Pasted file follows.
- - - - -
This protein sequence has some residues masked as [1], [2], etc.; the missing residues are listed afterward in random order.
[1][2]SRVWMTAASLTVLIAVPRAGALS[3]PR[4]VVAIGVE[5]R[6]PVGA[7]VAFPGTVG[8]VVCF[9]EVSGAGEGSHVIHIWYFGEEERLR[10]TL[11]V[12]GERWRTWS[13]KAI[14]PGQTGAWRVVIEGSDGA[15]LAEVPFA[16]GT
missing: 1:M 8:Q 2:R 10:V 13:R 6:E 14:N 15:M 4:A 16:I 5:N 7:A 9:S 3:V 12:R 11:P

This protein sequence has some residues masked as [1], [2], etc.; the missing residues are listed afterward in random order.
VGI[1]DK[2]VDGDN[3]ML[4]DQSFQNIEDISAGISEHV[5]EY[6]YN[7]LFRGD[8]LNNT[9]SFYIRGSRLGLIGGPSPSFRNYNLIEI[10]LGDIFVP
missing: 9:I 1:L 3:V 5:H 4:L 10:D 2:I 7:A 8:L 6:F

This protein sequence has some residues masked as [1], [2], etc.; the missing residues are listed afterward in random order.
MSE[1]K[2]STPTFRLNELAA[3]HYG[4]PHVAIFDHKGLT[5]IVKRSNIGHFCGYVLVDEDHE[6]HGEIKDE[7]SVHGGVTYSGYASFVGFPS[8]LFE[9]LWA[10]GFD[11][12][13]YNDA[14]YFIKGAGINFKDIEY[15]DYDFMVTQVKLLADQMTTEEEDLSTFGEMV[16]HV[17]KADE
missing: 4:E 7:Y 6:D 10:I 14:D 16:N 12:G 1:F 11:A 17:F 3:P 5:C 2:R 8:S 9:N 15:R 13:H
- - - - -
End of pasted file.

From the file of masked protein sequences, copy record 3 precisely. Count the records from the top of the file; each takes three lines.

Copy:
This protein sequence has some residues masked as [1], [2], etc.; the missing residues are listed afterward in random order.
MSE[1]K[2]STPTFRLNELAA[3]HYG[4]PHVAIFDHKGLT[5]IVKRSNIGHFCGYVLVDEDHE[6]HGEIKDE[7]SVHGGVTYSGYASFVGFPS[8]LFE[9]LWA[10]GFD[11][12][13]YNDA[14]YFIKGAGINFKDIEY[15]DYDFMVTQVKLLADQMTTEEEDLSTFGEMV[16]HV[17]KADE
missing: 4:E 7:Y 6:D 10:I 14:D 16:N 12:G 1:F 11:A 17:F 3:P 5:C 2:R 8:S 9:N 15:R 13:H